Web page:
EEF seeks to bust engineering myths
Published: 04 Jan 2017 By The Engineer
Manufacturers’ organisation EEF has published a list of the top ten myths and facts about engineering in a bid to attract more young people into the profession.
The skills gap and gender imbalance across the profession are well documented, and EEF is hoping 2017 is a year in which some of those problems can be addressed. According to Verity O’Keefe, senior employment and skills policy adviser at EEF, young girls and boys are being put off careers in manufacturing and engineering by myths and misconceptions about what they actually involve.
“A career in manufacturing and engineering ticks all the boxes, offering jobs, good pay and the chance of an interesting and dynamic long-term career,” she said. “Our sector has much to offer and by helping young people to understand this we will give them every reason to want to get involved.
“Manufacturing and engineering also offer young people the chance to choose the career path that is right for them. Whether you choose to ‘earn and learn’ as an apprentice or join industry as a graduate, the fact is that your choice will be respected and your ability and ambition rewarded. It’s vital we get this message out there so that more young people feel inspired to seize the opportunity to start a great career.”
The EEF’s list in full:
1. Manufacturing and engineering are just for boys
Myth: they both provide open and equal opportunities to enjoy an exciting, rewarding and creative long-term career. Companies are actively encouraging more female apprentices and graduates to join and employers are keen to encourage and support women throughout their careers.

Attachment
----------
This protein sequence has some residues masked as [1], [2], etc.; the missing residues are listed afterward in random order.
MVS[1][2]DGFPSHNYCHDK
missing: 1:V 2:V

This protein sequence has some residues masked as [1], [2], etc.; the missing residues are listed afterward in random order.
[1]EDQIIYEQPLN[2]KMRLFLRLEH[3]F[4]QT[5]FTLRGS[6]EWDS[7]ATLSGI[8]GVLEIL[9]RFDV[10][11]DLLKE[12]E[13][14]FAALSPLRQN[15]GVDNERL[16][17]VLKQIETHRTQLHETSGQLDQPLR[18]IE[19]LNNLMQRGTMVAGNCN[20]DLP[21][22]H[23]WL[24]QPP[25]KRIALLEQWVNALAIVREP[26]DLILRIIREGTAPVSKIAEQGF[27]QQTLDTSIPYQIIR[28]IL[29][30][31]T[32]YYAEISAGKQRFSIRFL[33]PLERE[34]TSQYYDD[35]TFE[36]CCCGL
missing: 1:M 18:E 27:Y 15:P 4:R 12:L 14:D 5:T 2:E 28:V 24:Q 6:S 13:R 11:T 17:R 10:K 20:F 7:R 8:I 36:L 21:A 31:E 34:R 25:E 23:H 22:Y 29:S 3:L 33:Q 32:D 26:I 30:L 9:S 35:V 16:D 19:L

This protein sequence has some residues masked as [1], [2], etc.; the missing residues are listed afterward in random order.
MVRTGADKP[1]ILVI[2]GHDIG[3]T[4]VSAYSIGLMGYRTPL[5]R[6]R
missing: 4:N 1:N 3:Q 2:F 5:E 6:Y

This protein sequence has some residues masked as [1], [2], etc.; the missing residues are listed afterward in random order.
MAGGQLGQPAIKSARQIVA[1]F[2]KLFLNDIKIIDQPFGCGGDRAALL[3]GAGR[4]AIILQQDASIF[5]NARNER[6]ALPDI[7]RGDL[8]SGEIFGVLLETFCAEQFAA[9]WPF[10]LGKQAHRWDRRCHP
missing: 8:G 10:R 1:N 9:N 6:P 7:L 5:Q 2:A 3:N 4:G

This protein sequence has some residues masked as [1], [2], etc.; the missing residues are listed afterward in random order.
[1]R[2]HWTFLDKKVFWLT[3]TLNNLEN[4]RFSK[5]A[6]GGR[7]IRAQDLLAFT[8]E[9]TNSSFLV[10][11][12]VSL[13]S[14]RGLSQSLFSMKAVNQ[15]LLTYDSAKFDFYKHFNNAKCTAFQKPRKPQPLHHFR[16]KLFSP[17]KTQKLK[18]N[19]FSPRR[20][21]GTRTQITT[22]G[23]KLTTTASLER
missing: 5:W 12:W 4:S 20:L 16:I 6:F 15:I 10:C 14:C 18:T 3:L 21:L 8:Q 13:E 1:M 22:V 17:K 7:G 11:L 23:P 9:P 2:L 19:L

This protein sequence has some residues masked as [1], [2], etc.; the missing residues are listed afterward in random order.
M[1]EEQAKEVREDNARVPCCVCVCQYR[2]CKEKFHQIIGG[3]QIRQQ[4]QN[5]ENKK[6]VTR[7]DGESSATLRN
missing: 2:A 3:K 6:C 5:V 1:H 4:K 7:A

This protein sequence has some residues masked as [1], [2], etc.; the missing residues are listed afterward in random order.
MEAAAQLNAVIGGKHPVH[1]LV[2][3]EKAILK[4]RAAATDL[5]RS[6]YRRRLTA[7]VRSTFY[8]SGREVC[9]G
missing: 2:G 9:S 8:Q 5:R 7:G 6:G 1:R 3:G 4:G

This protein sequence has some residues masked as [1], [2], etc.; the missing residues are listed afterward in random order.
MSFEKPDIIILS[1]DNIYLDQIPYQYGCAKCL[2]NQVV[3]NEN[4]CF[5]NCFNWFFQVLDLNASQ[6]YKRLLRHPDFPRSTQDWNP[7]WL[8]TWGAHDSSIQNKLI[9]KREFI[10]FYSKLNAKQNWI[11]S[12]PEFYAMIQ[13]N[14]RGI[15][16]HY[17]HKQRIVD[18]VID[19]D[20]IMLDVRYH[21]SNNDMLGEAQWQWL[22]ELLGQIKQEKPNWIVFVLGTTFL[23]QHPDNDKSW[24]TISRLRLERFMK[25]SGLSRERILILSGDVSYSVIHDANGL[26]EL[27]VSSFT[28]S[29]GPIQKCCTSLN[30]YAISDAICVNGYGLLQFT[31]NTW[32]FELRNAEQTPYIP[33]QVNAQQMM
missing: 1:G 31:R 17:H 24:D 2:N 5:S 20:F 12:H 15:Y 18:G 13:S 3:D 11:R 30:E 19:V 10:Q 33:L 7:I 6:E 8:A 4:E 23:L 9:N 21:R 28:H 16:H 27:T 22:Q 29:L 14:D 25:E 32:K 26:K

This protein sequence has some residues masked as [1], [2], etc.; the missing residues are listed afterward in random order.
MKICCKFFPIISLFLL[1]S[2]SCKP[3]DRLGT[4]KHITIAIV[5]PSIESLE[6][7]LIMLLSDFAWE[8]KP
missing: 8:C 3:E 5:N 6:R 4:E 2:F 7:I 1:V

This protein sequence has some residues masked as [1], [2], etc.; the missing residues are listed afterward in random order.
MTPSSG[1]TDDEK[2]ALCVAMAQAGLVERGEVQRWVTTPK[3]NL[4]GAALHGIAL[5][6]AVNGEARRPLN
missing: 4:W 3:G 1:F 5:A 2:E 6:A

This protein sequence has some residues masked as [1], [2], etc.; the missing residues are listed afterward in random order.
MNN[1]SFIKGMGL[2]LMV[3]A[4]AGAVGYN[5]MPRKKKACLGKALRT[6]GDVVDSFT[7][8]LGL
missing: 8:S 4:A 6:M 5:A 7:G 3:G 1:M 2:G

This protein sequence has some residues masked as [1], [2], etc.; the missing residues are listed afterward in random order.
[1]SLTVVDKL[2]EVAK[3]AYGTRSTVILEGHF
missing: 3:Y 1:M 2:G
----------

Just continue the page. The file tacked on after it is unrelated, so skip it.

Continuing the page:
2. There will be over 2.5 million job openings in engineering companies up to 2022
Fact: these figures from Engineering UK show that engineering companies are continuously looking to recruit. With an ageing workforce it is more important than ever to ensure there is a pipeline of talent coming into the industry.
3. The work is low paid
Myth: engineering graduates now earn over £5,000 or 22% a year more than other UK graduates – a figure that further reinforces engineering’s reputation for being a well-paid career. At the same time, an engineer can expect to earn £32,699 a year, while a senior engineer can expect £41,800. In contrast, national average pay in the UK is £27,607 a year according to ONS.
4. Work in manufacturing is manual and repetitive
Myth: with the advent of a new digital industrial era, demand for skilled and highly-skilled workers over the next three years will soar. Firms are on the hunt for people management and leadership skills, production-related technical skills and craft/technician skills. Sales and marketing and IT and software skills are extremely valuable too.
5. Employers have strong recruitment plans
Fact: 66% of manufacturers plan to recruit an engineering graduate in the next three years and 66% plan to recruit an engineering apprentice in the next 12 months.
6. The prospects for graduates aren’t so good as in other sectors
Myth: according to Engineering UK, 66% of engineering and technology graduates were in full-time employment within 6 months of graduating, compared with 58% of all graduates.
7. Manufacturing doesn’t have a future in the digital age
Myth: manufacturing’s future is the digital age and UK manufacturers are already gearing up to take advantage. New technologies will start to change the way factories look in a relatively short space of time and over eight in ten manufacturers (83%) say that they will need to invest in staff skills in order to adopt them.
8. Smart kids only go to university
Myth: smart kids can also take an apprenticeship and apprenticeships can also lead to a degree. Young people today have choices and an apprenticeship is just as valid a career pathway as going to university – plus, because you ‘earn and learn’ you can avoid incurring student debt.
9. Raising awareness isn’t important
Myth: 72% of manufacturers say raising awareness of apprenticeships will encourage more young people into manufacturing – 63% say the same of STEM-promoting initiatives between schools and business.
10. Careers advice has a role to play in inspiring young people
Fact: six in ten firms say better-informed careers advice will encourage more young people into engineering.